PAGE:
Every passenger is brilliantly introduced and described, so as to get the reader really invested in what might happen to them later.  I loved every single description, and found myself cheering inwardly every time someone got off at Waterloo or Lambeth North, knowing they had then escaped doom.  The connections between the various passengers are really well drawn, whether they knew each other before getting on the train or not, and some of those connections don't become apparent until quite late on.  The intricacies of how it all fits together are amazing.

I did have suspend quite a lot of disbelief to accept the idea of a rush hour tube train only containing as many passengers as there are seats (even back in 1995, I would imagine this would have been very unlikely), and some of the weirder aspects (William Blake, Anne Frank) didn't quite work for me, but overall I absolutely loved this book.  The end sections were much briefer and more nebulous than I was expected, but this didn't matter as the ultimate fate of the train was very much not the point.  Masterful storytelling and a very original format - plus the fake adverts scattered throughout were hilarious, both in and of themselves and for how the internet was viewed back in the mid 1990s.

Games ahoy!

Jan. 2nd, 2017 02:00 pm
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Of course, New Year involved discovering new games:

This struck me as kind of a cross between Fresco and Village.  It's a worker placement game, where you have to plant red and white grapes in your available fields, harvest them, crush them into different types of wine, and get points by fulfilling wine orders from your cellars.  There are plenty of options of things to do - building structures to aid your production, entertaining visitors to your vineyard for various benefits, training new workers to increase your team, etc.  I really enjoyed it - even though I didn't pick up any white grapes at all, until right at the end when my fields were already full, so the types of wine orders I could fill were a bit restricted.

Galaxy Trucker Missions:
This is an expansion I got for Christmas, introducing various characters, types of cargo and flight instructions from the digital version into the tabletop version of the game.  It turned out to be much more varied and fun than I was expecting, as the pack of mission cards had different variations to those in the digital game, so there were new and interesting things to do.  Adding extra heavy, radioactive, explosive and fragile cargo to the tabletop game makes things quite tricky, but very entertaining, and shipbuilding is made even more complicated by the alien artifacts.  We particularly enjoyed a mission where we gained points for losing components from our ships (made for better stories at the bar afterwards!), which required building the ships badly enough that lots would be lost, but not so badly that we were forced to give up on the flight.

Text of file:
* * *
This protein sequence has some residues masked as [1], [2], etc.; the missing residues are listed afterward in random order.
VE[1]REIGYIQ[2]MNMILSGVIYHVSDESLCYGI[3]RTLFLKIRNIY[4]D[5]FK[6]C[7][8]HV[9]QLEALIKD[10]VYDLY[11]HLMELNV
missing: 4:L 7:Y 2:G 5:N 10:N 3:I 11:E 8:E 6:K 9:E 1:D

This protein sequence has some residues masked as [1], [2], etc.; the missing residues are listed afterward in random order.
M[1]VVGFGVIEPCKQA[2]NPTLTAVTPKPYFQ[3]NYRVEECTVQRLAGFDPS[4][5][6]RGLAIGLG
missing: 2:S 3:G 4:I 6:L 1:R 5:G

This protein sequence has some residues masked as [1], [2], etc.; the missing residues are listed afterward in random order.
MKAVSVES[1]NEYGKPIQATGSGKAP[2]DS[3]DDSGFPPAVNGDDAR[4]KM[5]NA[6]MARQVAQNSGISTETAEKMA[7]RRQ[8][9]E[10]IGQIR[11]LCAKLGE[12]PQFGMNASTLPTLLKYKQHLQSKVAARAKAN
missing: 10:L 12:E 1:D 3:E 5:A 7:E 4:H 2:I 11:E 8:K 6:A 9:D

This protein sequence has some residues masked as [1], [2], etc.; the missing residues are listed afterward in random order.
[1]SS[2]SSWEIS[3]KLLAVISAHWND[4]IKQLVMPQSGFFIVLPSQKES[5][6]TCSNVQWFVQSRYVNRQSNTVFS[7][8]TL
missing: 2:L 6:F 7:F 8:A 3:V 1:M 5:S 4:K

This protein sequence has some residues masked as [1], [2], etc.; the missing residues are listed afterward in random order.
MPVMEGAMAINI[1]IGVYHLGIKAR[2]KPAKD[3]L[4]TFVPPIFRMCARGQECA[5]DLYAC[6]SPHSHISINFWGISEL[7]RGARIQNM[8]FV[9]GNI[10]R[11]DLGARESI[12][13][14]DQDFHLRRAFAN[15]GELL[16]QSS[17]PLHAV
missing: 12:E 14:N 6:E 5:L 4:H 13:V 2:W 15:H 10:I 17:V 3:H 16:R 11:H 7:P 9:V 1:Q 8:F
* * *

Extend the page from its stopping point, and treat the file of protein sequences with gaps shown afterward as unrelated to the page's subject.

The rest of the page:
Pandemic Contagion:
This is a competitive variation of Pandemic where you play the diseases and the goal is to wipe out a certain number of cities and gain more points than your opponents by having the most contagion in each city when it falls.  It was quite fun, though I did very badly indeed and was about twenty points behind at the end.  It was all about making the most of event opportunities, while balancing picking up and spending cards to do the various actions.  I didn't feel like I had enough time to get the hang of it in one play, so it might be worth trying again another time.

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Another book mentioned in my Bibliotherapy session, but not part of the official prescription was Unpacking My Library: Writers and Their Books, edited by Leah Price.  It's a lovely little hardback book in landscape format, taking the form of interviews with writers about their relationship with books, accompanied by photographs of their home libraries.  I'd heard of less than half the writers (Alison Bechdel, Stephen Pinker, Philip Pullman, Lev Grossman) but it was still interesting to read all the different answers to questions about storing, reading, buying, disposing of, marking up, and lending books.  I always like seeing how other people store their books, too, so the photographs were also engaging.  I believe there are others in this series, focusing on different professions, so I may well look up a few more.

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Passengers somehow turned out to be completely different to what I was expecting and also really good.  Chris Pratt and Jennifer Lawrence were both excellent in quite difficult parts, the story was very much a slow build but all the more effective for it, and the film raised some very interesting questions about moral relativism.  There are plenty of things I could criticise about the characterisation, plotting and other aspects, but I was gripped throughout, and thoroughly enjoyed the whole experience, so I think on the whole the film stood up to scrutiny very well.  There were some lovely touches, some amazing CGI, some rather tense bits, and a very well developed relationship that went through multiple ups and downs.  So, overall, recommended.